I don’t mean to imply the book is all gloomy, however. Campbell doesn’t just show us people who are isolated, he also shows how people can overcome that. Sparkle is relentlessly cheerful (well, except when she’s buried in bones), and when she realizes that Shadoweyes wants to be friends with her, it’s like her life has meaning again. On the one hand, Campbell is showing us people finding some comfort in a horrific world, but he does a nice job undercutting that a bit by showing that Sparkle might be just a bit unhinged. Scout and her mother have a much better relationship. When she discovers that she can’t change back, Shadoweyes abandons her mother because she thinks she won’t be welcome in “human” society. Her mother never stops searching for her (and Shadoweyes shows up to help “search” for Scout) and eventually figures out that Shadoweyes is her daughter. She simply accepts her and tells her that they’ll make it work. Campbell shows us people who are damaged but still find comfort in others where they can. In the oppressive environment of Dranac (which is a riot of pipes and trash and tilted, dilapidated buildings), the characters find love where they can. Scout has an odd crush on Kyisha (whose gender is, shall we say, questionable), Sparkle has an odd crush on first Kyisha and then Shadoweyes, Kyisha has a crush on Noah, who seems a bit aloof and is dealing with his own parental issues. Campbell doesn’t give us clear-cut relationships – these characters are too damaged for that.
As I wrote, this is a first volume, so some things are left unresolved. We don’t get a lot with Noah, although we do get a glimpse of his less-than-optimal home life. We don’t even get a resolution of the strange girl who kidnaps Sparkle – she manages to escape, and who knows what her deal is? Kyisha is the biggest mystery, because Campbell implies she’s transsexual, but never comes out and says it. This ties back into the idea of outcasts and what alienates us from society – Shadoweyes tells Kyisha that she’s not even sure what gender she is anymore, something Kyisha should understand. The next volume is called Shadoweyes in Love, so I assume Campbell is going to get more into the relationship between Scout, Kyisha, Sparkle, and Noah, but we’ll see about that. It’s always frustrating reading something that takes a while to finish, because we want more right away, dang it!
Campbell does a very nice job with the art, bringing this dystopian city to life well and populating it with interesting characters. All of the characters look like real people – they have unusual body types and interesting hair styles and different clothes – which helps ground the weirdness of the surroundings and Shadoweyes’ alien appearance and highlight how much of an outcast she really is, even in an odd environment like this. Campbell toys with our expectations, as well – Shadoweyes is referred to as a male, mainly because Campbell makes the creature ambiguous gender-wise, and so people default to the male, while Noah, despite his six-pack abs, has a strangely androgynous face and long hair (that he cuts during the course of the book). Kyisha is a beautiful young lady, which makes the secrets about her own transformation all the more fascinating. Campbell’s art is wonderfully detailed, placing us deep inside Dranac and giving us a sense of the claustrophobia and despair of living there. He does a nice trick with that, as the vastness of Dranac feels far more claustrophobic than the warmth of the small apartments where the characters live and interact. They’re oases in the vast, complicated, garbage-strewn wasteland, and even though Campbell doesn’t color the book, we can imagine warmer tones when the characters are inside and the bleaker colors when they’re out in the city. It’s a clever trick.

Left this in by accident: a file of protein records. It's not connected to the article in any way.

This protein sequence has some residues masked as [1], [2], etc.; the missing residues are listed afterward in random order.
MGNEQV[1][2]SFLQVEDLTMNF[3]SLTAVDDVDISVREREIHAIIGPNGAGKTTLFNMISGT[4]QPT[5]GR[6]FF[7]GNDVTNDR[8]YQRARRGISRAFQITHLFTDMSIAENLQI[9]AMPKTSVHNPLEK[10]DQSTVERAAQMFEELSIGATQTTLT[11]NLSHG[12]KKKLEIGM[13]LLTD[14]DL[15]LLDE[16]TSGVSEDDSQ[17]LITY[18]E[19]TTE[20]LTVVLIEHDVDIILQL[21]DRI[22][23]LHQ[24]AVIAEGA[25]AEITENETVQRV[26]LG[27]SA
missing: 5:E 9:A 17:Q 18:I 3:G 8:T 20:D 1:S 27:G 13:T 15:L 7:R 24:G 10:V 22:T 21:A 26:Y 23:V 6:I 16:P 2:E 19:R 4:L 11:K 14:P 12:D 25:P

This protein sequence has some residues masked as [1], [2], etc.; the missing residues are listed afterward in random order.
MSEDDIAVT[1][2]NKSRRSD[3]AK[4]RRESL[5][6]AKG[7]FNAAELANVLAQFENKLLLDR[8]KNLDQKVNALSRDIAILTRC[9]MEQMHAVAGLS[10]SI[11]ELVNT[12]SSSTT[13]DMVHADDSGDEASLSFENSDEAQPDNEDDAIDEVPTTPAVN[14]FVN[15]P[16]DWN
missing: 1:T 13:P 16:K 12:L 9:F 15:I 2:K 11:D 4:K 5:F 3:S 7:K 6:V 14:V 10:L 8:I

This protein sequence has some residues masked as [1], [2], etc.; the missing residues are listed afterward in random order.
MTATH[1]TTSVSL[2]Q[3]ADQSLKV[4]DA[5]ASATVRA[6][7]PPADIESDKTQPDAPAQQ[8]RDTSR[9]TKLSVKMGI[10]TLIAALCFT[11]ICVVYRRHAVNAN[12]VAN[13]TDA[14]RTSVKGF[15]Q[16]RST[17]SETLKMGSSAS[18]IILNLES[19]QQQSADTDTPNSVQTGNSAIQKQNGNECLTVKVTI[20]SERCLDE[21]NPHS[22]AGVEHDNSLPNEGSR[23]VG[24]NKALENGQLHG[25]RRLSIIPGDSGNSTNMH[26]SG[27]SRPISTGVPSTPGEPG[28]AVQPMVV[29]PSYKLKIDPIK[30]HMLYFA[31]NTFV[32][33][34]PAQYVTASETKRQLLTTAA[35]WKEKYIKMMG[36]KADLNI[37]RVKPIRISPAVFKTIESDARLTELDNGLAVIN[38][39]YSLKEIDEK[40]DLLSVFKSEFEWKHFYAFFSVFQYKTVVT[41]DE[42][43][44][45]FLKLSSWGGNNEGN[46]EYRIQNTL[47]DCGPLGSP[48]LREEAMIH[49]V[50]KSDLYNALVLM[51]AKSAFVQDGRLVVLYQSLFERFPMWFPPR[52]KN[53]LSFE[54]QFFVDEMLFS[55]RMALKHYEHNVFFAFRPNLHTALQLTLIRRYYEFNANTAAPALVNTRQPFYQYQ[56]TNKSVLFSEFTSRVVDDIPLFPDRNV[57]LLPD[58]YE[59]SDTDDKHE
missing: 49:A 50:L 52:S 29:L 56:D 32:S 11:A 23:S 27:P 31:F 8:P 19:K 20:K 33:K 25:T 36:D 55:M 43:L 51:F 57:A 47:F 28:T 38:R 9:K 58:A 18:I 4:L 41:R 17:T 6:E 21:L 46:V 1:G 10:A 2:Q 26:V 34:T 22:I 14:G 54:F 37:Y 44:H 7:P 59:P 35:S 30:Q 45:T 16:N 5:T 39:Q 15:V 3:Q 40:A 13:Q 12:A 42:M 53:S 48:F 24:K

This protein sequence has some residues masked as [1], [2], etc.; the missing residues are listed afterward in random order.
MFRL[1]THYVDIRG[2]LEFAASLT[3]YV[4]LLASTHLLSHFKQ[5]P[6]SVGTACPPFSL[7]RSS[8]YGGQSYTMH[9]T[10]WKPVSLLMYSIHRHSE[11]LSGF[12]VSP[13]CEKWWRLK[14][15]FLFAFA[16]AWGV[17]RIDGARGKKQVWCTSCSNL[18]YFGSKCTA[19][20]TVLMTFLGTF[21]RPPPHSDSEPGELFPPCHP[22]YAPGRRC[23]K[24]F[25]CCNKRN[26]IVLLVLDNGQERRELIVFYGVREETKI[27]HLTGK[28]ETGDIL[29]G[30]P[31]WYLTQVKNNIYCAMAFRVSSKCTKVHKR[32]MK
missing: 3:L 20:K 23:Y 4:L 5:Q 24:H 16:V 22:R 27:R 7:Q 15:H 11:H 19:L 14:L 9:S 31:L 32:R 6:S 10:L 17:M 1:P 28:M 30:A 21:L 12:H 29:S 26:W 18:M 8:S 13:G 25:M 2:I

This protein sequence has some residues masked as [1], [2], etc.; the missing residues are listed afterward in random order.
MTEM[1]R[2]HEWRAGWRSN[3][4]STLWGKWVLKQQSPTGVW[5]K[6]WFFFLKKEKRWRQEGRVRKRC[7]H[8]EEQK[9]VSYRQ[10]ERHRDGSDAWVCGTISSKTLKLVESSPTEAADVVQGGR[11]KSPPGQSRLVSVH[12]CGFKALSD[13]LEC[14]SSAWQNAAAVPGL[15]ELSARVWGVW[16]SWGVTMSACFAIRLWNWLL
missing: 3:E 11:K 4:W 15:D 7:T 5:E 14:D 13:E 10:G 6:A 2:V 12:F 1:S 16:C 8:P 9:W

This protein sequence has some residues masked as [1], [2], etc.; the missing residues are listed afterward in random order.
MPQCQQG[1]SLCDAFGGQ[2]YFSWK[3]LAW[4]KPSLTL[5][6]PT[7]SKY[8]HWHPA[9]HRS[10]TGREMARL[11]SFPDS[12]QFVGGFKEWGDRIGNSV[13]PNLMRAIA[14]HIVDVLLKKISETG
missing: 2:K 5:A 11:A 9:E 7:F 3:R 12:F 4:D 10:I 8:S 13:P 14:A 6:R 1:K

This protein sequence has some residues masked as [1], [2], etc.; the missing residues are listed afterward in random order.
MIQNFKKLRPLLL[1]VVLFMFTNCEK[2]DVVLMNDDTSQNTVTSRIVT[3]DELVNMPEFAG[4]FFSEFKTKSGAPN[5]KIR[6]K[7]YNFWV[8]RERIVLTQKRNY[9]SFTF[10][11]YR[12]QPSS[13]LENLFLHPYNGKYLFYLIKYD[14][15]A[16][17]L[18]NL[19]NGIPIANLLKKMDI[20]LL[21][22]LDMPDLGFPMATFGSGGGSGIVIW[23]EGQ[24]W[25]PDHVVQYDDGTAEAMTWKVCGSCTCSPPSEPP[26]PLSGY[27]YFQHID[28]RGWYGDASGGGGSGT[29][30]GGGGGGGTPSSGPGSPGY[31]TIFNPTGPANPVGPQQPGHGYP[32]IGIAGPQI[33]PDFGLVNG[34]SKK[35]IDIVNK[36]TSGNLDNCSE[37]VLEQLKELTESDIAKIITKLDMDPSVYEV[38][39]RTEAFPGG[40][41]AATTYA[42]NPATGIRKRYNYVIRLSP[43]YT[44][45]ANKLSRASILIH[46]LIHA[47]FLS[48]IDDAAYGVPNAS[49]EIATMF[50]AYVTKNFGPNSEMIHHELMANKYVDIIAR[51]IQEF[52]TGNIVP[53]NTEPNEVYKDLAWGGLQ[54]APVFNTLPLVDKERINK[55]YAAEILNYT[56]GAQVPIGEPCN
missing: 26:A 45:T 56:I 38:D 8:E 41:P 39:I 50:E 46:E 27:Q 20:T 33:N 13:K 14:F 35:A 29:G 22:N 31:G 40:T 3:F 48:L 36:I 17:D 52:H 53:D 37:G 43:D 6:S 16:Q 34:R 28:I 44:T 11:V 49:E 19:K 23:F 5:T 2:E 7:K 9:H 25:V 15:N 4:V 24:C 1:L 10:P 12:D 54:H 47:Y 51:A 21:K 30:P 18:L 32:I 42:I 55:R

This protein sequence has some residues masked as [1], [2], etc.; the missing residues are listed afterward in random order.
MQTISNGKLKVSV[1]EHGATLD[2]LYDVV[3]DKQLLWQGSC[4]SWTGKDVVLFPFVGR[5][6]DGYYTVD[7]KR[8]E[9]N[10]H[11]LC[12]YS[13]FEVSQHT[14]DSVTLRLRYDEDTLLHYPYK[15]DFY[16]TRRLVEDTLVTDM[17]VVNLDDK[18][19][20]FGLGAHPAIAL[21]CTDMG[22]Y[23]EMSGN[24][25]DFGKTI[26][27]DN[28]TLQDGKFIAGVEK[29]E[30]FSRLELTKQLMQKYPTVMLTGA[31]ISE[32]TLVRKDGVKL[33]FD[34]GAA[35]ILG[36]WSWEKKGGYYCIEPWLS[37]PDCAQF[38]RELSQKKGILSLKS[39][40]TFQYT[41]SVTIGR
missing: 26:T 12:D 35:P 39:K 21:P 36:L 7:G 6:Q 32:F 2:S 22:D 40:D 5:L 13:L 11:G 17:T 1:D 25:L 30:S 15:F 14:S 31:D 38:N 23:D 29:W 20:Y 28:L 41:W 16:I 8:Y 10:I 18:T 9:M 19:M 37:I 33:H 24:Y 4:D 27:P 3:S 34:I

This really is a fascinating “origin” story of a superhero, because Campbell not only taps into the separation from society that a new superhero must feel (and which most mainstream superhero books ignore) but also how this isn’t the only way for people to feel isolated. Scout’s transformation is just another way for people to exclude her (even her superheroics aren’t greeted with universal approval) and Campbell does a very good job showing the many other ways this happens. Even if you don’t like the story, which feels like it’s leading us somewhere bigger that will pay off in later volumes, this is worthwhile to check out because of Campbell’s amazing art. He has a wonderful eye for realism among fantastical elements and does a nice job blending them. It’s fun to just flip through this book and look at the art. That Campbell gives us a fascinating take on superheroes on top of that is even better!
Tomorrow: Who doesn’t love on-line diaries? They’re not self-indulgent at all!